CLEVELAND — A service dog is not a pet. Unfortunately, some people might confuse the two.
Melissa Moyers has firsthand experience with the danger of this misconception since her service dog, Angela, has been in her life for years.
“She always has her service dog leash on her,” Moyers said. “She helps me with anxiety, because I have really bad anxiety and my depth vision isn't really good either. I can fall easily because I also have arthritis in my toe.”
According to Moyers’ doctor, Angela is necessary, and she carries around the documentation to prove it.
She said she still runs into issues sometimes with people not knowing or following the law.
One issue took place at a store inside Chapel Hill Mall, where Moyers was told her dog couldn’t come in with her.
Moyers said those situations don’t happen all the time, but when it does, it’s upsetting.
“It makes me feel hurt because I really can't go without her.”
According to the Americans with Disabilities Act, or the ADA, a service dog is not a pet, it’s a working animal trained to perform tasks or work that supports a person with a disability.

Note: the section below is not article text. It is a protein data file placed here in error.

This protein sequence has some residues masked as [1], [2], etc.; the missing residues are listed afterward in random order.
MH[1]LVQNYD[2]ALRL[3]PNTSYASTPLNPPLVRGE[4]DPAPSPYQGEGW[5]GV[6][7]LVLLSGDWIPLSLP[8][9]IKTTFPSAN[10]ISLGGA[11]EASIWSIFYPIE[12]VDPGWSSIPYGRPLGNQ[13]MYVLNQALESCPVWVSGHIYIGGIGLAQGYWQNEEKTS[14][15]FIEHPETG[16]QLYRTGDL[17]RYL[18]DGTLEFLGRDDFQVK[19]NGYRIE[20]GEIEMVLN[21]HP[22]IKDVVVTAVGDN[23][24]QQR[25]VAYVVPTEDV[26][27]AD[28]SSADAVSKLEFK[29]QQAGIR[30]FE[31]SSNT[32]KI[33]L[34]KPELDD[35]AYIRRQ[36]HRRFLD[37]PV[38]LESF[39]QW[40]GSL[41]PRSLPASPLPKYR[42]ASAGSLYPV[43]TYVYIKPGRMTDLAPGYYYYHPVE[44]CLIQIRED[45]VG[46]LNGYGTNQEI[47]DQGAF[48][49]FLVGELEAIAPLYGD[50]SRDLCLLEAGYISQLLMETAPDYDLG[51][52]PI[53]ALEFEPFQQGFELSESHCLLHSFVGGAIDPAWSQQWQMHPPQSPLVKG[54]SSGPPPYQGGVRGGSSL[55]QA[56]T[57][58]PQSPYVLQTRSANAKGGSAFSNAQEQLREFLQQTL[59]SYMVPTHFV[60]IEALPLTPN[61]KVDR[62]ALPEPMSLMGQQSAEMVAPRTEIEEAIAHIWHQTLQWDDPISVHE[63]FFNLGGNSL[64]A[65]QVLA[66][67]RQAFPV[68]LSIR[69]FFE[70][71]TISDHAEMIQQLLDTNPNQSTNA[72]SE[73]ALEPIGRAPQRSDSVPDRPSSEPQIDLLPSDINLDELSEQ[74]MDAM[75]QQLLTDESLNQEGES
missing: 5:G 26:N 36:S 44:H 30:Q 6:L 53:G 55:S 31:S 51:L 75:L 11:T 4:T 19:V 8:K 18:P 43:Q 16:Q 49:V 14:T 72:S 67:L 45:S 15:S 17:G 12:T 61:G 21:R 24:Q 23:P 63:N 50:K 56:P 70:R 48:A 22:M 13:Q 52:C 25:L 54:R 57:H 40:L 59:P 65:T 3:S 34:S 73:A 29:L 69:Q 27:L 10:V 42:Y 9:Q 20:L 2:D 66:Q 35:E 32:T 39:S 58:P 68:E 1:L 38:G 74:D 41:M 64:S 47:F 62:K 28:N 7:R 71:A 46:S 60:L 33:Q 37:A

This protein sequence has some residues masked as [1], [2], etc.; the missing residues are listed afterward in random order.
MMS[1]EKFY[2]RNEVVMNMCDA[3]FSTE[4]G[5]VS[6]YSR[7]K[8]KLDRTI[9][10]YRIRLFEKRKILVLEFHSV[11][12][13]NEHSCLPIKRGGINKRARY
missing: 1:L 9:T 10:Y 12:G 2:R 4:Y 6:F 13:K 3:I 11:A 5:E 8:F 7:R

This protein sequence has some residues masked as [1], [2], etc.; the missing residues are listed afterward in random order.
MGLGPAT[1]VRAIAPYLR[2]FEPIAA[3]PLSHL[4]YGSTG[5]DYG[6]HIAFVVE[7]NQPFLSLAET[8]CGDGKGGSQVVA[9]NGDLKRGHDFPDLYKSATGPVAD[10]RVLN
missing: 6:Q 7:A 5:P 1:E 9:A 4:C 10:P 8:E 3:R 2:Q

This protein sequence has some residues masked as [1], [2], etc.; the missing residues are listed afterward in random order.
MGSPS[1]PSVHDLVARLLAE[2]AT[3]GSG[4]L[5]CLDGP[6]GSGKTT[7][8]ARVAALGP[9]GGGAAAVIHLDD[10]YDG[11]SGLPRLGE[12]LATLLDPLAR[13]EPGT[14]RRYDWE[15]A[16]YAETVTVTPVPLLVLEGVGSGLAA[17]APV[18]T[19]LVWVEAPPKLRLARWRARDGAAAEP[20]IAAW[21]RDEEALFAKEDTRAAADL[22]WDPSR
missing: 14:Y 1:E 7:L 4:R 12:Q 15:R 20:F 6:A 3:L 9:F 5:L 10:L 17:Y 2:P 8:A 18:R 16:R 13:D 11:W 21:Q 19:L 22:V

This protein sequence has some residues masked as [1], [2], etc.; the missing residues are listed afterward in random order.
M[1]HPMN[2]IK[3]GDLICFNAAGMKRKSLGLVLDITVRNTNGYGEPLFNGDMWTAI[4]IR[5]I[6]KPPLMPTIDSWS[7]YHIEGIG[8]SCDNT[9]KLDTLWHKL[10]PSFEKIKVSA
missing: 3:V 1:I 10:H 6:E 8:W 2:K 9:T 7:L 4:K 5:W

Businesses are allowed to ask if a service animal is required because of a disability and what type of work the dog is trained to do, but they cannot ask about a person’s disabilities.
Under Title III, “state and local governments, businesses, and nonprofit organizations that serve the public generally must allow service animals to accompany people with disabilities in all areas of the facility where the public is normally allowed to go.”
Moyers’ friend, Chad Higgins, said not everyone abides by those rules.
“I know that Angela is not my dog, but as a friend, I want to jump in and help out."
For now, they’re both working to change the perception and recognition of service dog laws.
“I just want people to know that they are not alone,” Moyers said. “Service dogs come in all shapes, all different sizes, different reasons for them.”
In order to protect her rights and answer questions about the public’s rights, Moyers chooses to hand out ADA cards.
Click on this link for FAQ surrounding service dog laws.